Dana Milbank: Rand Paul is proving difficult to pigeonhole

"Stand with Rand," urged placards at the annual Conservative Political Action Conference, where Sen. Rand Paul won last weekend's presidential straw poll, cementing the Kentucky Republican's status as a favorite of the conservative movement.

So, it's with some trepidation that I confess that I, too, stand with Rand.

For the moment, I am standing with Rand on one leg only; his isolationist foreign policy and his calamitous plan to eliminate federal deficits in five years make it imprudent to jump in with both feet. But consider:

On Tuesday, Paul endorsed a version of immigration reform that would allow the 11 million or so undocumented immigrants in this country to become legal.

Last week, he outlined an idea that would end government discrimination against gay marriage.


The week before, Paul defied the hawks in his party to lead a 13-hour filibuster in protest of the Obama administration's secrecy over its drone warfare program — a stance Democrats would have championed if a Republican were president.

The week before that, he was one of only four Republicans voting to confirm Chuck Hagel as defense secretary.

Taken together, these pleasant surprises suggest Paul is more complex than his tea-party caricature and more savvy than the libertarian gadfly his father had been. In his speech to CPAC, the younger Paul didn't even mention the Federal Reserve or the gold standard. He has spoken, instead, of reaching out to minorities, young voters and other Democratic constituencies.

"I've never met a new immigrant looking for a free lunch," he told the U.S. Hispanic Chamber of Commerce on Tuesday, calling on his party to embrace higher levels of immigration. Paul proposed "acknowledging we aren't going to deport 12 million illegal immigrants. If you wish to work, if you wish to live and work in America, then we will find a place for you."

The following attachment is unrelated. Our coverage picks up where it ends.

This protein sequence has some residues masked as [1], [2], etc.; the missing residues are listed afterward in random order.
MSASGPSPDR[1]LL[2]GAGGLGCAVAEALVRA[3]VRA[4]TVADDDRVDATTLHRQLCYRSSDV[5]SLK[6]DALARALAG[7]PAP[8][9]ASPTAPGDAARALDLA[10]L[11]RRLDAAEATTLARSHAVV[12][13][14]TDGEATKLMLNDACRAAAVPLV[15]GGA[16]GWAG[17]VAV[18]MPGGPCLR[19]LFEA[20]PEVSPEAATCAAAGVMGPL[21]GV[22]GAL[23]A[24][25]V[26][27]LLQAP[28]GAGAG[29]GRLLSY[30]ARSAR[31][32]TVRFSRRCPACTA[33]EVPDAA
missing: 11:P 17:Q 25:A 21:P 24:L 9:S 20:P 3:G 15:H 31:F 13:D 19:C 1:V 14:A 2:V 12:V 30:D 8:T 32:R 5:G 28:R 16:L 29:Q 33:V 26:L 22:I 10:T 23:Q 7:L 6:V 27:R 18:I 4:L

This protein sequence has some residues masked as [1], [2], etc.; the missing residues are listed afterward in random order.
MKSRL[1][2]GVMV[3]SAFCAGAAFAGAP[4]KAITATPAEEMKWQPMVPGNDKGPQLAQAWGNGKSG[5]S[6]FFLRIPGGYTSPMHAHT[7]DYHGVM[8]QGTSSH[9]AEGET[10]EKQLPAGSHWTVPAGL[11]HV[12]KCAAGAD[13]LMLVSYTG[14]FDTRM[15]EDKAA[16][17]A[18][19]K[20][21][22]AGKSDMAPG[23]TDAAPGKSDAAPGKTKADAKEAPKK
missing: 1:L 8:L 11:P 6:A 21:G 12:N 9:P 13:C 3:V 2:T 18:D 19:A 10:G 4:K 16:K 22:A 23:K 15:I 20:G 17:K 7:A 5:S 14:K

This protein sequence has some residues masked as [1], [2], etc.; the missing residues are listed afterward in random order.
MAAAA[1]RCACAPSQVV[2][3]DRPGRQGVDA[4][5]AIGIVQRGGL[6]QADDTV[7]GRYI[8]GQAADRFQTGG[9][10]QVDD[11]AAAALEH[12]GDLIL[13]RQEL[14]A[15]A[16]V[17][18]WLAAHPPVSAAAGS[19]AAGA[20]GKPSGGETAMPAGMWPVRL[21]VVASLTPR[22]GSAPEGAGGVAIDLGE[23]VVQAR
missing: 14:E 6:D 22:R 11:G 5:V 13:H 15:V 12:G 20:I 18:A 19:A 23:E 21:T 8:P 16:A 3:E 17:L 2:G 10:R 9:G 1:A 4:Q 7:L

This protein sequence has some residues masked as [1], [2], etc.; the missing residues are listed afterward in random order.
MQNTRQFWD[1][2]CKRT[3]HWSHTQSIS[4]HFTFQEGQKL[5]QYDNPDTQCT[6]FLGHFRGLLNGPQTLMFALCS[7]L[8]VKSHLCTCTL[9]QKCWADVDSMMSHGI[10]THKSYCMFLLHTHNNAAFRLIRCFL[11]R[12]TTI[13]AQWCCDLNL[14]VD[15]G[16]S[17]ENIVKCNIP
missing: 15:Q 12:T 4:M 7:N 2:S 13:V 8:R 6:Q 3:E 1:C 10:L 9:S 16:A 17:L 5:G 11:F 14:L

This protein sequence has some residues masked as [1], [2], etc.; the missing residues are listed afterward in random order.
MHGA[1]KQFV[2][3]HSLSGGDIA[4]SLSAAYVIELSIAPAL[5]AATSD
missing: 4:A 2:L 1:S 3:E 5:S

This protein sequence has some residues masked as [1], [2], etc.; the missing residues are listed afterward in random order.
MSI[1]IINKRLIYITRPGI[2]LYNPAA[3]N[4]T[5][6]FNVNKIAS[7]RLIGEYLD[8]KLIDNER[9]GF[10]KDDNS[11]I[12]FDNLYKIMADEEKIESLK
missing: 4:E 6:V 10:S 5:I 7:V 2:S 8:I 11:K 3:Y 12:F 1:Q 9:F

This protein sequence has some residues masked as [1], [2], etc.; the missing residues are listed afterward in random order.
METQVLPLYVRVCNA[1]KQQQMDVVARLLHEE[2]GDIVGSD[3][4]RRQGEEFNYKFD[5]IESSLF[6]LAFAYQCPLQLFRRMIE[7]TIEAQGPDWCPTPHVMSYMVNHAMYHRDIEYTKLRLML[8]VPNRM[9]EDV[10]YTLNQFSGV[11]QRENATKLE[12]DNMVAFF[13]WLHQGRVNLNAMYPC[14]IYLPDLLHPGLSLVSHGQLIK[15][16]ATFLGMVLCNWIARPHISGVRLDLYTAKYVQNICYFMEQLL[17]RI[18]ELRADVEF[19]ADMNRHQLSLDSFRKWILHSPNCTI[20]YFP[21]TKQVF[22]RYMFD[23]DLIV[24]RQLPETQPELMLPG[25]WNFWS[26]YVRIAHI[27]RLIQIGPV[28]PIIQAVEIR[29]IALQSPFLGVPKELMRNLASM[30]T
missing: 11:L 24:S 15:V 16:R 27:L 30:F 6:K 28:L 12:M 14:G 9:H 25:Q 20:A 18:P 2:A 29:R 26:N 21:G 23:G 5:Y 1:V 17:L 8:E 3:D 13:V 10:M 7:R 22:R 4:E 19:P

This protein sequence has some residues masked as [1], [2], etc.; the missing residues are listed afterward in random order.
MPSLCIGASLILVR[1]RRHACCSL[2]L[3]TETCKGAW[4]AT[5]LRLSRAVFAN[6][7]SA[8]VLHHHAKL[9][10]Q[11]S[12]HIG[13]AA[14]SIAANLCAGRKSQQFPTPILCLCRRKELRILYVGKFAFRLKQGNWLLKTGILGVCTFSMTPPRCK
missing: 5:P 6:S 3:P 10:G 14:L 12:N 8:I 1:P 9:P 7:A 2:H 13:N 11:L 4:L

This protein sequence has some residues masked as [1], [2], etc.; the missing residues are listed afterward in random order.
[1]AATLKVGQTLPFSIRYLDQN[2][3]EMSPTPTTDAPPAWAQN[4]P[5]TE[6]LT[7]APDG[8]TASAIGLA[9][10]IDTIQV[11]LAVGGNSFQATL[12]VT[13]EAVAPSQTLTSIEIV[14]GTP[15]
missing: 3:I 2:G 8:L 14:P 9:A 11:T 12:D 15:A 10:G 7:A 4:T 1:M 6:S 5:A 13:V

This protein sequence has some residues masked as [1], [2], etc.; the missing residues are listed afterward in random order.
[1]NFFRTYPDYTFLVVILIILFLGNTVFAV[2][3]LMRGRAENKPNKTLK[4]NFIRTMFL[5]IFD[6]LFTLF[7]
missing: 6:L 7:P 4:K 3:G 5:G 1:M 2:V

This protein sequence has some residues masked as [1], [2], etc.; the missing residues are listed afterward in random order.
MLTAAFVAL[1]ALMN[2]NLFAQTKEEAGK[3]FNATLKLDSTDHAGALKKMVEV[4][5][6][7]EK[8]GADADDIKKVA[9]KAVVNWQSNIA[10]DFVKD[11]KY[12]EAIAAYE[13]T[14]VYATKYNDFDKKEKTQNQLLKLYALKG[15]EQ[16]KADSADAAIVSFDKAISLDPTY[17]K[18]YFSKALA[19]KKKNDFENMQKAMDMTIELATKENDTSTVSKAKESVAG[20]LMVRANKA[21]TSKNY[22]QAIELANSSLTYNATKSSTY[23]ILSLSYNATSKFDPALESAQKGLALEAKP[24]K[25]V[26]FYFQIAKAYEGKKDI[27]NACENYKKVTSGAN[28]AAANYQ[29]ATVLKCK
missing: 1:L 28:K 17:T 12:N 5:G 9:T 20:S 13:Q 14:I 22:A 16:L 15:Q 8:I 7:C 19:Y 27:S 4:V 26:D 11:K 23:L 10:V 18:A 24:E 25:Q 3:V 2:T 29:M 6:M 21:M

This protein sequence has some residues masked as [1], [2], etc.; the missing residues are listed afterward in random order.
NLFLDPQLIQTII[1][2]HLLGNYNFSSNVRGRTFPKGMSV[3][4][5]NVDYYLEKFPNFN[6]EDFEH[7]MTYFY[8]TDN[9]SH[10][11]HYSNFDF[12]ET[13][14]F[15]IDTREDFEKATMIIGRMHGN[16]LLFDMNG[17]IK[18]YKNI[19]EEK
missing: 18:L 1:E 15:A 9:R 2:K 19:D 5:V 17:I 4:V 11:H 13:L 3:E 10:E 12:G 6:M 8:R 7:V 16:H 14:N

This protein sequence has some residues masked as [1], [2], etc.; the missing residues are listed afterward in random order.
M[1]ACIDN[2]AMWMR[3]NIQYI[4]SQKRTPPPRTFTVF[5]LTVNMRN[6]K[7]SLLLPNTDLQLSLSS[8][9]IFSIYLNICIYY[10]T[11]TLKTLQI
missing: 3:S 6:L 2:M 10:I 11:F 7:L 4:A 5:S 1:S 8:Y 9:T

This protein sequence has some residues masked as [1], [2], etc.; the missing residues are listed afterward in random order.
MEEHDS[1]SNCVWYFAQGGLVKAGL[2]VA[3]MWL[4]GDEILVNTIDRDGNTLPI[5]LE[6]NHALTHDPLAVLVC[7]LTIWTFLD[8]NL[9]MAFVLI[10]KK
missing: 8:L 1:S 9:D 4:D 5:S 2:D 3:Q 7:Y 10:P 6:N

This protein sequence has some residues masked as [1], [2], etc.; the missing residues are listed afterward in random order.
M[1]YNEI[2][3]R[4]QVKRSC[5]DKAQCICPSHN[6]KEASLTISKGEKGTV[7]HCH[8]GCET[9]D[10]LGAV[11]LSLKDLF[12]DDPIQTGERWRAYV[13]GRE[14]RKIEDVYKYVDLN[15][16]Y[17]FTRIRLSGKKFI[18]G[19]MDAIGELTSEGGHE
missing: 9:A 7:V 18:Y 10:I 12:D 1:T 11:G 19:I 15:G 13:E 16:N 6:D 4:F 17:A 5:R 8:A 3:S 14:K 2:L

At CPAC, Paul told the activists: "We must stand for something so powerful and so popular that it brings together people from the left and the right and the middle. We need a Republican Party that shows up on the South Side of Chicago and shouts at the top of our lungs: 'We are the party of jobs and opportunity.'"

It would be naive to think Paul, as he prepares for a 2016 presidential run, will pull off a mass conversion of Republicans to his libertarianism. But the senator, if he chooses, has the potential to build a force that could shake up politics — not a third party but perhaps an informal coalition that occupies a space between religious conservatives and tax-and-spend liberals.

Paul won't get far if he persists with the foreign policy he laid out earlier this year at the Heritage Foundation; he describes himself as a "realist," but his form of realism might have sounded good to Senate Republicans in the 1930s. And, like his father, he makes politically expedient exceptions to his libertarianism; last week he introduced the Life at Conception Act, which would effectively outlaw abortion.

Still, his message has the power of the early tea party's theme before the movement was hijacked by religious and corporate interests. And it is powerful enough to have Mitch McConnell, the Senate Republican leader, fearing the junior senator from his home state. "Rand reminded the world that politics isn't just about tactics," McConnell gushed at CPAC, praising the filibuster he belatedly supported. "It's about standing up for your values and your principles. It's about courage. ... It was truly inspiring."


But will McConnell be inspired by the principles Paul advocated last week? That's when Paul told reporters, in a session hosted by National Review, that even though he supports the "historical definition" of marriage, "I'm not for limiting contracts between adults." He floated an idea "to make the tax code more neutral, where it doesn't mention the word marriage."

And will McConnell praise the courage and values Paul showed Tuesday, when he proposed legal status for illegal immigrants? Paul outlined a probationary system under which they could "get in line" for citizenship.

Paul said that Republicans, in "our zeal for border control," have "sometimes obscured our respect and admiration for immigrants." This was similar to his CPAC speech, in which he charged that "the GOP of old has grown stale and moss-covered."

It's not yet clear how dedicated Paul really is to moss removal. But as long as he's scrubbing, I'll stand with Rand.

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